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Our users have mutliple SMTP addresses in Exchange. We set one as their default reply-to.

From Outlook (for e.g., I'm using 2010 64 bit in Windows 7), in the e-mail compose window, there's a dropdown with all the user's SMTP addresses:

outlook From dropbox

However, when I chose one that is not my default reply-to address, I get an error like the following:

Delivery has failed to these recipients or groups:

Recipient's name
You can't send a message on behalf of this user unless you have permission to do so.
Please make sure you're sending on behalf of the correct sender, or request the necessary
permission. If the problem continues, please contact your helpdesk.

I don't understand. That's one of my SMTP addresses so why wouldn't I be able to send as it?

What would we have to do to allow allow all users to be able to send from any of their SMTP addresses?

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up vote 2 down vote accepted

This is not possible without a little bit of work... certainly not right out of the box.

See here:

The cleanest option is to set up pop or imap and add a second "account" in outlook that uses pop or imap and SMTP to send using the alternate address. But it is a manual setup for each address.

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I was afraid of that. But why would Outlook list your other SMTP addresses in Outlook? ...Not a real question... unless you're an MS software engineer :-). Figured that I'm missing something. – Belmin Fernandez Sep 14 '12 at 12:26
Not sure how you got that to happen, unless it is by entering the other addresses... When I click on the from box, I only see my primary address and "Other Email Addresses..." – Glenn Sullivan Sep 14 '12 at 12:28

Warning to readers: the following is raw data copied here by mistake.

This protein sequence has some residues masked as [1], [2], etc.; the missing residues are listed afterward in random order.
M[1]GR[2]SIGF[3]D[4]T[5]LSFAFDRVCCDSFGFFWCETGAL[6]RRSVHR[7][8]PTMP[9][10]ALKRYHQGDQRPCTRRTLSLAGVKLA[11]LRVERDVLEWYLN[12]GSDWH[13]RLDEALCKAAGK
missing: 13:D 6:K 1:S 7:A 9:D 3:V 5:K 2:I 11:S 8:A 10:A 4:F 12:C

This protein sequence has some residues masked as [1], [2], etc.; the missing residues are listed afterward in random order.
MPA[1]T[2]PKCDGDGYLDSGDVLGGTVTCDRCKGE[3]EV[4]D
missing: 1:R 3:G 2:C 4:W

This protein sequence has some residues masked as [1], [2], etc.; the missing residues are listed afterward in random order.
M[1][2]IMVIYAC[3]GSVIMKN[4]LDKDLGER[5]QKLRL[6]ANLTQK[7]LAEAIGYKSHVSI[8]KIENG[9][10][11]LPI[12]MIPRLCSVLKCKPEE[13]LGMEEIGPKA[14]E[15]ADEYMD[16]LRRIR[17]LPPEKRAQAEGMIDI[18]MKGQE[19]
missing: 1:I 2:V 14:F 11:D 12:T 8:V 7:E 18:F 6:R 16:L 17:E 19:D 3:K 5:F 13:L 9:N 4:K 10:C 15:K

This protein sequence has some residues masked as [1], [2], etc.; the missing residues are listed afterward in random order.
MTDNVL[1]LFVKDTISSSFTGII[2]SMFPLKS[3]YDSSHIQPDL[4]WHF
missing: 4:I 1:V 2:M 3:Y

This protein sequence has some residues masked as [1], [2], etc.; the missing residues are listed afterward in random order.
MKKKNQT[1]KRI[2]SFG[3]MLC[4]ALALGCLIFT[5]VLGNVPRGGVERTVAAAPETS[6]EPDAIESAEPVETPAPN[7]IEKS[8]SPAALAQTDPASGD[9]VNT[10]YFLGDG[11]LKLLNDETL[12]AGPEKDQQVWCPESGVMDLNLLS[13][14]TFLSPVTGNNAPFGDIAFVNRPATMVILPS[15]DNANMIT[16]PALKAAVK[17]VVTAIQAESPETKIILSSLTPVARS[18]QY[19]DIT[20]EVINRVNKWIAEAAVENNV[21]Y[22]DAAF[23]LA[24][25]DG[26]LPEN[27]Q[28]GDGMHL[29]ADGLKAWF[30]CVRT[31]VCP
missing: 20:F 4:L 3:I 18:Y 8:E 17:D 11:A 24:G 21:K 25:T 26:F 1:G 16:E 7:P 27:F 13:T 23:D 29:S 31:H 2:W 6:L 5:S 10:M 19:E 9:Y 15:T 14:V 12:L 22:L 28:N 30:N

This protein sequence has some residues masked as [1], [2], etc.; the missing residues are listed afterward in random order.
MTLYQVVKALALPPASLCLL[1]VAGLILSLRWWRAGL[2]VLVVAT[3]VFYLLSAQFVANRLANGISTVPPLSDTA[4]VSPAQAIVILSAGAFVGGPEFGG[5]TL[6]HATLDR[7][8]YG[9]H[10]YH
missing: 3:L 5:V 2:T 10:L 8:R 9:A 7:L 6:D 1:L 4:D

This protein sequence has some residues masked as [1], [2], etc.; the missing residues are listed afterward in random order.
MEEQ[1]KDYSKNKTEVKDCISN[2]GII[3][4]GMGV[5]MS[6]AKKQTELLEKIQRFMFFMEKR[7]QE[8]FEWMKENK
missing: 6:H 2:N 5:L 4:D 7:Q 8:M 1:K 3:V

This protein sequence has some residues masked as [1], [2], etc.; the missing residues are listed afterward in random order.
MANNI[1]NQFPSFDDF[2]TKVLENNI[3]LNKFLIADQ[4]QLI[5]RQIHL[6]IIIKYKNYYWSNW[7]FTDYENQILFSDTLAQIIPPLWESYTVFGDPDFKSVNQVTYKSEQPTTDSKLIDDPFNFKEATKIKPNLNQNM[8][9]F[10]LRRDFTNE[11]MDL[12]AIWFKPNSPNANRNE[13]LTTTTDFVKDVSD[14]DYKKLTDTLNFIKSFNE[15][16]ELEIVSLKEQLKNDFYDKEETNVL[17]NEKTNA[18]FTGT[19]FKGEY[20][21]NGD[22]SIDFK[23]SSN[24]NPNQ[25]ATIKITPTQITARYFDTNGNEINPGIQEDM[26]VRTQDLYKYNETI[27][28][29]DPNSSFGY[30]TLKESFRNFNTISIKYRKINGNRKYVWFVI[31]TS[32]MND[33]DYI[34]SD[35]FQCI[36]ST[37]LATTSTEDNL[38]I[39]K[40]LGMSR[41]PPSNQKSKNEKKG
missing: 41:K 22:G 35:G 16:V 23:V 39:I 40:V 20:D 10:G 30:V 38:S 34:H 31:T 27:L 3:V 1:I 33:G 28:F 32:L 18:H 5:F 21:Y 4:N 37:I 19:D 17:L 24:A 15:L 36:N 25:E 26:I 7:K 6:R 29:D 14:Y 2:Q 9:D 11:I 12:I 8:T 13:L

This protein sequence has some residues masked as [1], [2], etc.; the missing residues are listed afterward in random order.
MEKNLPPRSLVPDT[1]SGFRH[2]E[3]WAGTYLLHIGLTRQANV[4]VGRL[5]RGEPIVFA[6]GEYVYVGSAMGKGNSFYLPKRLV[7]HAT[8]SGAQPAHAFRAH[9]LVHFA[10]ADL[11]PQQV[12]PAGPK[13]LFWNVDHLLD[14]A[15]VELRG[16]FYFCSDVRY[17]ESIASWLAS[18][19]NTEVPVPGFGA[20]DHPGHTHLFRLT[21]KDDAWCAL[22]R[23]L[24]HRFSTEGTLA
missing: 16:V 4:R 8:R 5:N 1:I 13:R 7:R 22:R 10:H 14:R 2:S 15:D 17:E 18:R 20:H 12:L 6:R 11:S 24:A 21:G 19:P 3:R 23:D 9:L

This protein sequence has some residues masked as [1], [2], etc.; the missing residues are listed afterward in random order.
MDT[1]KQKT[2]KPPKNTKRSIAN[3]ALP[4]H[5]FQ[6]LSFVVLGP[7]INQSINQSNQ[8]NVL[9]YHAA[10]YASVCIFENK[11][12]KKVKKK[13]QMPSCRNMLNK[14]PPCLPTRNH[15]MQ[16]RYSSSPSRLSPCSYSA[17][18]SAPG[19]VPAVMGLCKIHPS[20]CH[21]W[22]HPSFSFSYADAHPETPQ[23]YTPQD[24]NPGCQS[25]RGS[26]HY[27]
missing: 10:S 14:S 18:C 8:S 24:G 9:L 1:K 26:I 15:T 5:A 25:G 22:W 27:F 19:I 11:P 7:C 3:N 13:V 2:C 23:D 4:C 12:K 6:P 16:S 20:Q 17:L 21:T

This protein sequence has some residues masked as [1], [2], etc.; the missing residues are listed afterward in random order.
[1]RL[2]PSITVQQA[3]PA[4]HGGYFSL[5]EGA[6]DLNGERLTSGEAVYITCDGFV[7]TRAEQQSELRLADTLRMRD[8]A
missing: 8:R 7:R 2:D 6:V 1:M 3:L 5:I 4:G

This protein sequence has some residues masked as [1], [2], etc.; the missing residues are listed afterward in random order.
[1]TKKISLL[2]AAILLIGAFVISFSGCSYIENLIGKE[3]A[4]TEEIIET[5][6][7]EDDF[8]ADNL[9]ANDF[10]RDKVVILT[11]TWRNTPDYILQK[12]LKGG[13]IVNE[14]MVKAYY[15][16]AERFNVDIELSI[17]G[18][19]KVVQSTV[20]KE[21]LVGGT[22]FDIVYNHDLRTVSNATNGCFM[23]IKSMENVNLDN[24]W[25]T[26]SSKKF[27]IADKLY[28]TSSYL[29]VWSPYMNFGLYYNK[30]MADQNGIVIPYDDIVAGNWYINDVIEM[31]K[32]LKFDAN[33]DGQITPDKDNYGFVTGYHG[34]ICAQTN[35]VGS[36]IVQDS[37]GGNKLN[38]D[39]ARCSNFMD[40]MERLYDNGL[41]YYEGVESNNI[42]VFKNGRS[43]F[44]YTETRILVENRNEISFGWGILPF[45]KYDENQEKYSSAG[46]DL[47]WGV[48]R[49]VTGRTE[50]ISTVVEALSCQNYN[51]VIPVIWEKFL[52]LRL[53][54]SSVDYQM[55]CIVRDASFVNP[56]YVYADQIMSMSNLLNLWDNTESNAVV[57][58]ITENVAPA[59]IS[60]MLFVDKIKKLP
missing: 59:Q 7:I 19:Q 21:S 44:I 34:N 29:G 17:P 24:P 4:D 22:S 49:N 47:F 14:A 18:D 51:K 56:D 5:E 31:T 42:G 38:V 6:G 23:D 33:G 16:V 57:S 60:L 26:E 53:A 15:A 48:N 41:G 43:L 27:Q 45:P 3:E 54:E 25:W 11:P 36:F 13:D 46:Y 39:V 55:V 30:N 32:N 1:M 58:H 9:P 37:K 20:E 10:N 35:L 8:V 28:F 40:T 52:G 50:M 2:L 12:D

Just checked with my colleague and he also didn't have anything else in that list. May have been that I added it a while back. Disappointing. – Belmin Fernandez Sep 14 '12 at 13:01

You can't really easily do this. When sending, Exchange will change your from address to your primary SMTP (reply-to) address as soon as you hit 'Send'. If you don't need to send too many messages from other addresses, one option would be to just change your primary SMTP address before sending the message to the address you need to send as. This is where Powershell makes it nice and quick:

 set-mailbox -primarysmtpaddress

You could then just rerun the command with your main address after you're done.

Not the solution you are probably hoping for, but a valid alternative.

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You can use a proxy SMTP address if the message is sent to Exchange through SMTP - in that case Exchange will not change the sender address and will let one of the proxy addresses to be used (you still cannot use an arbitrary address of course).

Proxy Manager ( does that - it is implemented as an Outlook addin, so to an end user it looks like the message is sent through Outlook like any regular message.

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